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HIV/AIDS in Prison and Jail

The Department of Justice has released its latest statistics on the prevalence of HIV/AIDS in prison and jail facilities for 1993. As of that year 21,538 out of the 880,101 prisoners in state and federal prisons, 2.4% of the total, were known to be infected with HIV. 3,765 prisoners, or .4% had AIDS and 2,312 prisoners showed lesser symptoms of infection. The report states that 6,711 local jail detainees were infected with HIV of which 1,888 had AIDS and 1,200 had some symptoms.

The report carries detailed statistical information by gender, state, region and specific county jails with regards to those prisoners infected with AIDS and HIV. New York state with 8,000 infected prisoners, 12.4% of the total prison population, was the highest. It was followed by Florida with 1,780 or 3.4% of its population; Texas with 1,212 or 1.7%; California with 1,048 or .9%; Connecticut with 886 or 6.6% and New Jersey with 881 or 3.7%. All told nine states had more than 500 prisoners known to be infected. Washington state reported 63 infected prisoners.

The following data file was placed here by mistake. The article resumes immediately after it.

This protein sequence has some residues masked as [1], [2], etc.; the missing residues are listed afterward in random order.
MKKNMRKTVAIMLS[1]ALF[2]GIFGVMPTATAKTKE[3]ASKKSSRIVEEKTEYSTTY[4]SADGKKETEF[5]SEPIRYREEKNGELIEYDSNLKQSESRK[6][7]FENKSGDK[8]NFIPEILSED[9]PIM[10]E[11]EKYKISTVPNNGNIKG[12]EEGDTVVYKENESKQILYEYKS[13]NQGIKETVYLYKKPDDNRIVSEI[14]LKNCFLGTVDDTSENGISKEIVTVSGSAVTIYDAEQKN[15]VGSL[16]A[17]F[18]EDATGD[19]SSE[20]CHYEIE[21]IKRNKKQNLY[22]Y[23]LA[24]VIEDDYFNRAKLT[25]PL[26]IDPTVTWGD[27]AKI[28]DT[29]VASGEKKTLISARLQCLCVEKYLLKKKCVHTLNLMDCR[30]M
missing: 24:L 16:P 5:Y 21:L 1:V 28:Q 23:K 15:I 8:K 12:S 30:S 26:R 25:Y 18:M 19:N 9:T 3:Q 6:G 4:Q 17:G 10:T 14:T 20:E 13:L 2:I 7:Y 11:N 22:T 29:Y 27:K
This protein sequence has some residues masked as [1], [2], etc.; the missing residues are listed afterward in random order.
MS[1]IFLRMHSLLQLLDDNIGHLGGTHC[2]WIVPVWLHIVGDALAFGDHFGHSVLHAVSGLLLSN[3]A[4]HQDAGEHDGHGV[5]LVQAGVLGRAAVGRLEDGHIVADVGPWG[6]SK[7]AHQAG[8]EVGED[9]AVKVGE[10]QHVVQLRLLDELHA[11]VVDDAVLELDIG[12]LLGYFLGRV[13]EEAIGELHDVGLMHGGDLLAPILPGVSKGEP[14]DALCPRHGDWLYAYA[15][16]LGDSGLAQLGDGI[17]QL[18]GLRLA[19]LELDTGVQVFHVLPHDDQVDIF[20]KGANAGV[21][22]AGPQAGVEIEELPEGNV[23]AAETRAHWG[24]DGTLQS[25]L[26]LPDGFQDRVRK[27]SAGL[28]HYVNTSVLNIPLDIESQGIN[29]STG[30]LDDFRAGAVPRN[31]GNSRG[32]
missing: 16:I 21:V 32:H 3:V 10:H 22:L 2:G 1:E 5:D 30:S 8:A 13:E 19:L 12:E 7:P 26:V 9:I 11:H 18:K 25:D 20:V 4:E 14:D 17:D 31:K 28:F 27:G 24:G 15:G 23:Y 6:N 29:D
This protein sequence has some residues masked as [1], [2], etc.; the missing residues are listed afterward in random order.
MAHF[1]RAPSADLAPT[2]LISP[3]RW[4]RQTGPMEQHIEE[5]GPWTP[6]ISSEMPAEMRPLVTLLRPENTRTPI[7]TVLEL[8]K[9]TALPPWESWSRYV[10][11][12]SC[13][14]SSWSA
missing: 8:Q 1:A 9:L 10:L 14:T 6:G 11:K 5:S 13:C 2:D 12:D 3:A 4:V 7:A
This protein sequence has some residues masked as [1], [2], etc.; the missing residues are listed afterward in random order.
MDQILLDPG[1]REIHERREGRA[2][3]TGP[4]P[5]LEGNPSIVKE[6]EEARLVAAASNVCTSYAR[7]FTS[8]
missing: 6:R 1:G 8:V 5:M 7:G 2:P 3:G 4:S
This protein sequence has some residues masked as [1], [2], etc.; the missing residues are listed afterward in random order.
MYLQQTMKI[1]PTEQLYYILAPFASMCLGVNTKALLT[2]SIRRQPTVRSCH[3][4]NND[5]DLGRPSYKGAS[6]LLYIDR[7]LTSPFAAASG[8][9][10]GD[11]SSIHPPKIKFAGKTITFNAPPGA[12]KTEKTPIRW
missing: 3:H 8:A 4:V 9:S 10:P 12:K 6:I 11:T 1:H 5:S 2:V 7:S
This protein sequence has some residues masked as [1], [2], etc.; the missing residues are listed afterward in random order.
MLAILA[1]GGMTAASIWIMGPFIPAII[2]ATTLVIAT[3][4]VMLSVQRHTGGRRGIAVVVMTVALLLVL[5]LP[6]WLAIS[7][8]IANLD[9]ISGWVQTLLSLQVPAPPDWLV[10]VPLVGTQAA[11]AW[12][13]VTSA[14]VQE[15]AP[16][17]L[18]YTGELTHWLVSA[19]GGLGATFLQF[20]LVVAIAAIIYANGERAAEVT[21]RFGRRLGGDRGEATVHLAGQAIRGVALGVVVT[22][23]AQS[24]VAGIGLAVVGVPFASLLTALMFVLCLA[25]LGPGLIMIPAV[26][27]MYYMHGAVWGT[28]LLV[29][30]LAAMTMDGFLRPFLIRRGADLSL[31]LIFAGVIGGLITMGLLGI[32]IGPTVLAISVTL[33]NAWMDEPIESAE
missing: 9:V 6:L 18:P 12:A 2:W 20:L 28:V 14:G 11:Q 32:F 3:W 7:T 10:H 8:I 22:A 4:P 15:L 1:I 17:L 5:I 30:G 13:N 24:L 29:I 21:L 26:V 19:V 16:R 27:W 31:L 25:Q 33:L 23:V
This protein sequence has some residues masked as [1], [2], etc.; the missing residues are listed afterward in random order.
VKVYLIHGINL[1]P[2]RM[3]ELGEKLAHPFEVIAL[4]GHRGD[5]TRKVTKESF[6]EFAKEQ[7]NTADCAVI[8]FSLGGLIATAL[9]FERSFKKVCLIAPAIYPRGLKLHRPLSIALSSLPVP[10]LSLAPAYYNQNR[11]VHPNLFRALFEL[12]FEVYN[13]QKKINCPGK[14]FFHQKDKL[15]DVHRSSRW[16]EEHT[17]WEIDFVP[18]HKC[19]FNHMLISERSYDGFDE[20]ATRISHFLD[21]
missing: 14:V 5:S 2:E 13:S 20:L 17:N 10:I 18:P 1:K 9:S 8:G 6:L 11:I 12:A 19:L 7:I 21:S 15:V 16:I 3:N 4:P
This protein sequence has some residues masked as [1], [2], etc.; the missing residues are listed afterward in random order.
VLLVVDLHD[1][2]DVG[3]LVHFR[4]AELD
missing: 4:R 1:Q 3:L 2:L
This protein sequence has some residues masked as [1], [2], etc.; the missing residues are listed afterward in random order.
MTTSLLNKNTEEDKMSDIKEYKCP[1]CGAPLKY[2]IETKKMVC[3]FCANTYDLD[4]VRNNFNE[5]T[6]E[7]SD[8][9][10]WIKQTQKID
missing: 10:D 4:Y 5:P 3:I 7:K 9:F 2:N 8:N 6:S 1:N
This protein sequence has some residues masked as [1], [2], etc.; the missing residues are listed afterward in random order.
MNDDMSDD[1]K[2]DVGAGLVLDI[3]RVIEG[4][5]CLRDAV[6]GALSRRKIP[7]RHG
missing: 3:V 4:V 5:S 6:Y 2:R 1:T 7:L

The report also notes which states have mandatory HIV testing and those who conduct no testing. All states conduct some form of testing whether it is upon prisoner request, showing clinical symptoms, being in a high risk group for infection, random sample, etc. Fifteen states and the federal BOP test all prisoners admitted to the prison system.

AIDS is the second leading cause of death in prison, after "illness/natural causes," claiming the lives of 761 prisoners in 29 states in 1993. Roughly one third of all prisoner deaths were due to AIDS in 1993. This number was much higher in some states, such as New York where it comprised 58.4% of all deaths.

Anyone desiring a copy of the report, which is free, should contact: Bureau of Justice Statistics, P.O. Box 179, Annapolis Junction, MD 20701-0179. Ask for HIV in Prisons and Jails, 1993. NCJ-152765.

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